September 14, 2021 | By Bronwen Largier

I was quite surprised a few weeks ago when micenet’s Joyce DiMascio uncovered the unwillingness of the events industry to mandate vaccinations amongst staff. I thought perhaps industry businesses were waiting for it to be made compulsory by Government.

While I’m not sure this sends the right message about us being masters of our own destiny, at a time when a strong industry stance would benefit us hugely, I put it down to the practicality of saving a lot of resource-draining internal bureaucracy, including potential legal difficulties and hard conversations with staff in organisations which are already stretched to the limit by the pandemic. Not ideal, but understandable, considering the challenges.

So, last week I was relieved when the NSW plan for reopening made full vaccination the ticket to freedom.

But things are already getting murky. Deputy Premier John Barilaro suggested on a radio interview with 2GB yesterday morning that once that state reached 80 percent vaccination, there would be no difference in freedoms between the vaccinated and the unvaccinated.

Later, at the now-sporadic 11am NSW press conference, Premier Gladys Berejiklian refuted this idea.

“I want to say very clearly that if you’re not vaccinated you will not have the freedom or the freedoms that vaccinated people have even when we get to 80 percent double dose.

“And it won’t only be government decision. A private business might choose only to welcome patrons who are vaccinated.”

But as we’ve seen in the UK over the weekend, Government stance on things like vaccine passports are also liable to change – quickly.

Perhaps it is time for us to take the lead. Because conversations with vaccine hesitant staff will be hard now and the same with legalities, but how is that conversation going to go with an unvaccinated staff member who has seeded an outbreak at your event? And what are your wider crisis communications going to look like when it gets into the media? And what are your lawyers going to say?

Because of course, the problem with not mandating vaccination amongst staff is that you won’t be able to mandate it amongst event attendees.

And, whether we like it or not, in the pandemic era, face-to-face events are an extreme sport. What we do – bringing large groups of people together and encouraging strangers to interact closely for an extended period of time – is one of the most dangerous activities with an immensely infectious disease quite literally in our midst. We only need to look at the stats from the NSW outbreak to understand why we need the helmet of protection that mandatory vaccination can provide.

In its latest weekly report – for the week ending August 21 – 11 percent of people with COVID-19 were hospitalised. Eighty-six percent of those hospitalised were either unvaccinated – the vast majority at over 73 percent – or partially vaccinated. Fully vaccinated people who were hospitalised accounted for only four and a half percent of those in hospital and just two fully vaccinated people were in the ICU, out of 248 admissions to the highest level of hospital care.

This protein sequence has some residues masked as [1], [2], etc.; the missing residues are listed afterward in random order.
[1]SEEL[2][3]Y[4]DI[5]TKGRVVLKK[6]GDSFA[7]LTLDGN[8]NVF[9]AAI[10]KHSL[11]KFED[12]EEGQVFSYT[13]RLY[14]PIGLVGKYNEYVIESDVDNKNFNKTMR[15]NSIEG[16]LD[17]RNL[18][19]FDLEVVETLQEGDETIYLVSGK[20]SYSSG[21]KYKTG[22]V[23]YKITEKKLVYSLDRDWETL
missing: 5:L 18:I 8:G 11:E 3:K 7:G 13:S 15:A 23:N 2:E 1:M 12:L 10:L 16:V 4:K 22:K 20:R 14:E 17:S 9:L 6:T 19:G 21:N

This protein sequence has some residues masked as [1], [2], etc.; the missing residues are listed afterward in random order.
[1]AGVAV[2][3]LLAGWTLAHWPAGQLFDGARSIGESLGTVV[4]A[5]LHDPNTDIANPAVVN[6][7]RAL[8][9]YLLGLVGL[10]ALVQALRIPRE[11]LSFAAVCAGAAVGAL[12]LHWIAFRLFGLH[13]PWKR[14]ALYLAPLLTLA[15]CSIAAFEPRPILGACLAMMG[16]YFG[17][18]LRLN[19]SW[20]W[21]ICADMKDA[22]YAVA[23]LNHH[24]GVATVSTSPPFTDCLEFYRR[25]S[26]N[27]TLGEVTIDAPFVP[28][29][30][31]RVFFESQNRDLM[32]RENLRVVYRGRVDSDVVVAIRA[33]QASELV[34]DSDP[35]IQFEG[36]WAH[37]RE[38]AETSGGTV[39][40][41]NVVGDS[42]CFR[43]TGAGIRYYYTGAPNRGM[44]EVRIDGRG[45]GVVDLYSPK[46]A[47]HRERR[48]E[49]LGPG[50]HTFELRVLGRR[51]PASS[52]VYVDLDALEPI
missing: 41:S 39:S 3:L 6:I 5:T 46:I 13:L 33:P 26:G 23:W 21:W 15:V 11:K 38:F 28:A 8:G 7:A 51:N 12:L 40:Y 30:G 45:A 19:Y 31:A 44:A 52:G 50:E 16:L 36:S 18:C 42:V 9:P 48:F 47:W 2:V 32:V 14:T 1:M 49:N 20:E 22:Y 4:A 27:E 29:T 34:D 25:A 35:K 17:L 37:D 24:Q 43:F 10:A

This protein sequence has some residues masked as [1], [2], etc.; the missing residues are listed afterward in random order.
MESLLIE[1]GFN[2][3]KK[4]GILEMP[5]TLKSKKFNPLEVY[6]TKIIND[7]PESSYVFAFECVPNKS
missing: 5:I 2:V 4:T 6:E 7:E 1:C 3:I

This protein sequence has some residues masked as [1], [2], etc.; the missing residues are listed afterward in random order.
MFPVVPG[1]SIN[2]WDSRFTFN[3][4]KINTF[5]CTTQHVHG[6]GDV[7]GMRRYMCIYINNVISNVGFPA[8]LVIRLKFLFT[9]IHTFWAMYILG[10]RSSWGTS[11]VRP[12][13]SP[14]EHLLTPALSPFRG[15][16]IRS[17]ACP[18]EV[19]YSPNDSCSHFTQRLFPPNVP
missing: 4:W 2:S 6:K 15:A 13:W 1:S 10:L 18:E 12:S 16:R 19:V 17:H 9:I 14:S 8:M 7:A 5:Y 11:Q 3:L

To put it starkly, if you have unvaccinated staff and attendees at your event and there is COVID around – which, if we reopen, there is likely to be – and transmission occurs, statistically speaking, at least one in every ten of those who is unvaccinated amongst your staff and guests is going to end up in hospital. And, it’s worth also pointing out, the highest hospitalisation rates in this set of data were found amongst those aged 50 to 59 – potentially senior executives or industry leaders in an event context – and those aged 20-29 – potentially your young talent.

During Meetings and Events Australia’s webinar last week with epidemiologist Professor Catherine Bennett, she highlighted overseas data that showed amongst those who were fully vaccinated, infection rates were down two thirds when compared to the unvaccinated. She pointed out that this also means for events where everyone is vaccinated, any outbreak is likely to be a third of the size of an outbreak amongst the unvaccinated. And if you combine this with the lower rate of serious illness amongst those who are fully vaccinated, what our industry does starts to seem less extreme, more well-padded.

For an industry obsessed with minimising risk, this kind of seems like a no-brainer. Staff and attendees with a 66 percent greater chance of keeping everyone safe and healthy? It’s hard to argue against that.

And while the implementation of this will be difficult – although let’s face it, the months, possibly years, ahead are likely to be difficult for the industry – the upside is what we crave – greater certainty. In a time where our industry has been at the whim of nature and Government restrictions, measures like this give our industry an opportunity to seize back some of our own control.

And we are seeing mandatory vaccination happen in event contexts. Informa has introduced vaccine passports for some of its health events and it has restarted bookings. And in the USA – one of the most vaccine-divided countries globally – IMEX America has just made full vaccination a condition of participation of its November event, saying that is becoming industry best practice across the nation, even one where views on vaccination are immensely polarised.

And major Australian businesses with a stake in the visitor economy are also beginning to mandate vaccinations for staff – two major airlines, a hotel group and a hotel and a major venue, that we’ve heard of so far.

Of course, it all needs to start with a conversation, which may get most staff there, if they’re not already.

So let’s start talking.